5th December 2017 Dealing with an approaching Low Pressure System. Wet and foggy weather on our way to Elephant Island.
Orca pod of the rare “type D” pay us a visit
Already yesterday at dinner time the wind started to back to the West. Tendency that continued during the morning early hours. From having all our canvas set plus the help of both engines to get quick to Elephant island, trying to avoid on that way the forecasted strong winds, now all Squares were furled together with the higher Staysails and the Gaff Topsail. Still both engines roar as we sail on a straight course towards the historical Point Wild, our next place for an activity off the ship if weather allows.
The foggy morning didn’t let us spot the large iceberg we passed, even though it was pretty close, at less than a mile, just the radar was catching a reflection out if. But what the lookouts seen were a few bergy bits and growlers, all drifting after falling apart from the larger berg. Those smaller pieces present a threat to the navigation and care must betaken when sailing amongst them. Permanent ice-watch lookouts are sent up the rig to have a better view. The temperate Pacific winds can quickly produce those fog banks as they hit colder surfaces. On that case seems like the large iceberg closeby is hiding behind the mist that is producing itself.
At that point, facing big swell and 18kn of W-ly wind all sails are taken down and furled, but the Spanker and the Aap over the main deck, to steer around the iceberg and reach safer waters.
As soon as we finish this detour, Lower and Middle staysails are hoisted again, together with Inner and Outer jibs. Before all those manoeuvres it was found that the Top Mast Staysail had lost the stitches on a couple of its seems. Soon the sail was taken away from the Bowsprit and brought to the improvised “sail making and repairing room”, actually our ship’s library.
One of the main jobs during the morning was to find a replacement for this important sail that gives us stability and speed. Crew pulls off the substitute from storage place in the Fore peak. As a matter of fact we will set what in theory is the Inner Jib in the stay of the Fore Top Mast Staysail, while the latter is on repair. In the original home for the Inner Jib we have been carrying a smaller Storm-jib since a few days ago, being the Inner jib available to replace the damaged canvas.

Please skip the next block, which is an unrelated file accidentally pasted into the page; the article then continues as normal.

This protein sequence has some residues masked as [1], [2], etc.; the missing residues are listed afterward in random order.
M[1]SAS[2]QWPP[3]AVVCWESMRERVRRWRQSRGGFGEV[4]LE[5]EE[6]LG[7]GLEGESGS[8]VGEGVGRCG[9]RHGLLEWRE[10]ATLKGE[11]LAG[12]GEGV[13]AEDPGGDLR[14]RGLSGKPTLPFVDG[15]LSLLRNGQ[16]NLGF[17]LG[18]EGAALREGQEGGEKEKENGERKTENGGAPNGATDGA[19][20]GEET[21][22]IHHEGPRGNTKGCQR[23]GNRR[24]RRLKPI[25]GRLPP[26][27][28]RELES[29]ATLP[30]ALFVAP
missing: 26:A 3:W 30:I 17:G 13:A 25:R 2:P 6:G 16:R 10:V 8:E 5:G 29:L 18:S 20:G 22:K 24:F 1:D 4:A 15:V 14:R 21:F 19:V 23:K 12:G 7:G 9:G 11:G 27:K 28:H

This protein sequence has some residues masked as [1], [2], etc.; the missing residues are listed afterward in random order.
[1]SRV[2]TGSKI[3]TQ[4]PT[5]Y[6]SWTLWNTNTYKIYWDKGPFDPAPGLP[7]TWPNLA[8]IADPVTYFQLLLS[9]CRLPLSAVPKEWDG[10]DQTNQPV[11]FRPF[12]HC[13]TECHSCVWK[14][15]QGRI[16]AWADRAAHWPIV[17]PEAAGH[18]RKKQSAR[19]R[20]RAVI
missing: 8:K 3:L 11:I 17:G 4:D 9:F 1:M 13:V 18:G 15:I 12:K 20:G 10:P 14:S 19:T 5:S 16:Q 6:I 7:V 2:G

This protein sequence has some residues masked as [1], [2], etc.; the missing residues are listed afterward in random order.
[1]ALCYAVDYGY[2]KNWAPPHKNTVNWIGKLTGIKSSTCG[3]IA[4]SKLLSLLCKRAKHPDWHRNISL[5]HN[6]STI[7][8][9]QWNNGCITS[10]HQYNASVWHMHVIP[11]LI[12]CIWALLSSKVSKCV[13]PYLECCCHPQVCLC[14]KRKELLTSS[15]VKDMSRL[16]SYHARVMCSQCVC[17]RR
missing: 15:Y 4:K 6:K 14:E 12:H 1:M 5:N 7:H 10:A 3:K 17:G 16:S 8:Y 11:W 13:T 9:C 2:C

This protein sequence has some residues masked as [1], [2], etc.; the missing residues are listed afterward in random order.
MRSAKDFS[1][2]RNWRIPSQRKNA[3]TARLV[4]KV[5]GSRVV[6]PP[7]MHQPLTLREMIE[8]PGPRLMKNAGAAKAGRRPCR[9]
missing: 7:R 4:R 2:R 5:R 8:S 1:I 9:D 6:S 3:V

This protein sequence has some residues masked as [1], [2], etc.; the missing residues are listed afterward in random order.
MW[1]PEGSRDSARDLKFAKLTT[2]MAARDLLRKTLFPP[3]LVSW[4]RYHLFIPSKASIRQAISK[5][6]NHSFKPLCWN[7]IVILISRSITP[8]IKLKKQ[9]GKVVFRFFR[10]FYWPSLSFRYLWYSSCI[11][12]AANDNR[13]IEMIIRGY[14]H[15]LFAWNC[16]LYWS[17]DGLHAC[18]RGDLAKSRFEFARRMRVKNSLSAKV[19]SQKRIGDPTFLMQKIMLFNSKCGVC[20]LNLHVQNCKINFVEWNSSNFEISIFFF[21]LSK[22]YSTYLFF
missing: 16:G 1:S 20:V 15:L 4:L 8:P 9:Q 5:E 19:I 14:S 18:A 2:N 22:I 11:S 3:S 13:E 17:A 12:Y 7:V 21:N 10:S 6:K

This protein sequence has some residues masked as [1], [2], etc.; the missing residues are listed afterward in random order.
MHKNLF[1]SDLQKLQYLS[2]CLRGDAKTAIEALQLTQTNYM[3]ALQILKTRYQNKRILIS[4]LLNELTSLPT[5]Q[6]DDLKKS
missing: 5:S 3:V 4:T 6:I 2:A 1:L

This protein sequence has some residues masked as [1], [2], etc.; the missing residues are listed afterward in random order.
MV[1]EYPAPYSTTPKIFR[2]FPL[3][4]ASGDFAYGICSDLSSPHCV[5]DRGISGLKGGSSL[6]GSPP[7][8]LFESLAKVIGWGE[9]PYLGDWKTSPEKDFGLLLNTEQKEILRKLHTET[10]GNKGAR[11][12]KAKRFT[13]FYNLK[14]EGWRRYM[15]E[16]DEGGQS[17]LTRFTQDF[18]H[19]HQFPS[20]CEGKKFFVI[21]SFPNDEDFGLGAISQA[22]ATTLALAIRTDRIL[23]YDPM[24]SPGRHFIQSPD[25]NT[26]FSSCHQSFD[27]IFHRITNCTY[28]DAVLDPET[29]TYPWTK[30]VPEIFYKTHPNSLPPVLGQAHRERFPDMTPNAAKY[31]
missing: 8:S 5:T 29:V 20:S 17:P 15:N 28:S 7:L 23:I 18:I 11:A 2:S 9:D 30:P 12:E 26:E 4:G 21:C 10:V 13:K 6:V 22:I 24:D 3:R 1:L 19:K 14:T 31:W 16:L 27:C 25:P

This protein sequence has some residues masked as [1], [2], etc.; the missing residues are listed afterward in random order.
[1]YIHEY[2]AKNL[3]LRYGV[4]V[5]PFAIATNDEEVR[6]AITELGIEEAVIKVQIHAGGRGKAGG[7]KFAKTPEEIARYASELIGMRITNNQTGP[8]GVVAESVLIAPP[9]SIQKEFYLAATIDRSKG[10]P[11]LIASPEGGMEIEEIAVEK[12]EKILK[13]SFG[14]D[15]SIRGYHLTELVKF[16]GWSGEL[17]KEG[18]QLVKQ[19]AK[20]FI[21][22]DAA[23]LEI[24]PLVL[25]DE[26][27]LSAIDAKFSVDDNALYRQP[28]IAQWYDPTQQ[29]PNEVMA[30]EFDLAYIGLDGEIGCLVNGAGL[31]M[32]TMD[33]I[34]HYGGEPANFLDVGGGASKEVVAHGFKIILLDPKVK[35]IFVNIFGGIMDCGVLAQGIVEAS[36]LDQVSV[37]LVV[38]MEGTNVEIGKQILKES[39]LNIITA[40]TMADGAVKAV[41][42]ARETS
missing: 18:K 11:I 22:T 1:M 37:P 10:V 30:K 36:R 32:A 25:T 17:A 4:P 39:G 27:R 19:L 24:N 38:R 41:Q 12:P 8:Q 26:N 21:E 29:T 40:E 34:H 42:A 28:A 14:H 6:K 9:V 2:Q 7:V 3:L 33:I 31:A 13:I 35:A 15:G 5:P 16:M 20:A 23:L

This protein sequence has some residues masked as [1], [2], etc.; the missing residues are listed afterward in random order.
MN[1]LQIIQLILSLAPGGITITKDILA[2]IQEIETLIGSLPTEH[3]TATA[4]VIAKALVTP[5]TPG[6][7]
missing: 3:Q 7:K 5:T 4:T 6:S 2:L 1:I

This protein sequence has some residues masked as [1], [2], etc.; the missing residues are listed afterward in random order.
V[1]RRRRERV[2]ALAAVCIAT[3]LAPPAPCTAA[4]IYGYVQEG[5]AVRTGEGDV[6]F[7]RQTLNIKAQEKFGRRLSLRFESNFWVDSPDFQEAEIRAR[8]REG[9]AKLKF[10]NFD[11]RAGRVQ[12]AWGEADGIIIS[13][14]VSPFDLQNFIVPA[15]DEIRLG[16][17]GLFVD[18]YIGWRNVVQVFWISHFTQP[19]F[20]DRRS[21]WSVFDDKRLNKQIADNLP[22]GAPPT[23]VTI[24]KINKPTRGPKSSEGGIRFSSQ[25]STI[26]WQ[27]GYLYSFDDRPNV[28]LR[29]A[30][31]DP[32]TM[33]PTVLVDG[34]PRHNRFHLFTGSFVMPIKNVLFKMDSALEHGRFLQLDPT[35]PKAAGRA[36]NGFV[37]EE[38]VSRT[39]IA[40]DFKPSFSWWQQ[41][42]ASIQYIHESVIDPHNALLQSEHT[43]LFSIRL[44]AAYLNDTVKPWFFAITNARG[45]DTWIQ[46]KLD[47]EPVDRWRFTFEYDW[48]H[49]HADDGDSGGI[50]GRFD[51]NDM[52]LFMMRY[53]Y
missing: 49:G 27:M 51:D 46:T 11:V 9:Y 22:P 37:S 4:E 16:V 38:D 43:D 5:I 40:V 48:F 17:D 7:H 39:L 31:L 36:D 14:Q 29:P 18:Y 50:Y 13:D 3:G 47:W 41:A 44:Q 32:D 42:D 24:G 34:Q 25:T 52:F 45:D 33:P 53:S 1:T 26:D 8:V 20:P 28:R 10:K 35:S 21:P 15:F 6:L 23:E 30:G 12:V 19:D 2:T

Boatswain Katelin, Deckhand Vai and Belén the guide spent a busy, cold and wet morning riding the bowsprit bending-on the sail, while Europa pitches as she rides the wild seas. As soon as all is ready, the watch is called on deck to hoist it.
Thanks to the speed achieved yesterday, when all canvas was set, helped by our two engines, we covered a total distance from noon to noon of 156nm, at an average of 6.3kn. Just 158nm left to arrive to Elephant Island. We still need the maximum speed we can achieve to get there as soon as possible. The Low Pressure system that we saw on the recent forecast had speeded up on its course, bringing now veering winds, and is expected that the NW-ly winds will go round the clock, becoming first N-ly and then stepping to the E-ly quadrant.
And it all started to happen during the evening, when N-ly winds of 15to 18kn gave us the chance to start setting more sail. Already after midnight again the Europa motor-sails with everything she has towards Elephant Island, leaving behind a large iceberg that had lost several smaller pieces. Besides the voyage crew watches there deck, permanent crew members were sent up the mast to have a better view and keep a sharp lookout on those growlers and bits of ice.
Between all day’s adventures, before dinner we had an unexpected visit of a pod of Orcas. But looking at them we could clearly see that those animals were not the classical Killer whale we are used to recognise from other sightings, documentaries or aquariums all over the world. It happens that at least in high latitudes, the Orca communities are often comprised of different ecotypes, non-interbreeding populations, that differ in their prey preferences, social structure, acoustic behaviours, and morphology. On todays’s case the animals showed a noticeably bulbous head, their dorsal fin was narrow with a sharply pointed tip and backswept and most distinctively their eye patch was very small. We were lucky enough to encounter the so called “type D” Orcas, the “subantarctic killer whale”.
This recently recognised “type D” has been described not long ago, based on photographs of a 1955 mass stranding in New Zealand and very few sightings since 2004. Its geographic range appears to be circumglobal in subantarctic waters between latitudes of 40 to 60º S. and although nothing is known about the type D diet, it is suspected to include fish, as our sighting also seems to point at, as Fin whales were also seen around, the latter feeding mostly on fish as well.
A really good sight that surely will contribute to the better understanding and improve our knowledge about this rare type of Orca.